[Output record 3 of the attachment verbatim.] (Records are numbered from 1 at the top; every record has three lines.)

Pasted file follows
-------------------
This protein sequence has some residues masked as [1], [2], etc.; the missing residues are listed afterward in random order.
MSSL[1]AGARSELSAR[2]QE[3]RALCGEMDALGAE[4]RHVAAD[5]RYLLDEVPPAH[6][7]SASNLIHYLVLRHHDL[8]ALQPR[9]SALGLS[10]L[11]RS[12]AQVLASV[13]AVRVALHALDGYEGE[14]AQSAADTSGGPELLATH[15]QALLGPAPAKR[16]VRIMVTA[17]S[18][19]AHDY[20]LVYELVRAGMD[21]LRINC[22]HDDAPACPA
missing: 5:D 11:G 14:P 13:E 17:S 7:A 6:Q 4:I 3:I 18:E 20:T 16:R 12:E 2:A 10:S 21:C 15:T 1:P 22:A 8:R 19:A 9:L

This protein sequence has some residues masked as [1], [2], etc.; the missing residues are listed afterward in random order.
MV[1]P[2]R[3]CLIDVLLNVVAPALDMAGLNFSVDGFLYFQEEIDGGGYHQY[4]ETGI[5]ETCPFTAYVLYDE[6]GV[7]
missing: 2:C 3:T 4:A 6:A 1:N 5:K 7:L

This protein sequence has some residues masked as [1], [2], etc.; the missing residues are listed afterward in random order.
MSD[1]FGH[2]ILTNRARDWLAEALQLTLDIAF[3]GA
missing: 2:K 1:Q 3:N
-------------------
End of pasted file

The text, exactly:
This protein sequence has some residues masked as [1], [2], etc.; the missing residues are listed afterward in random order.
MSD[1]FGH[2]ILTNRARDWLAEALQLTLDIAF[3]GA
missing: 2:K 1:Q 3:N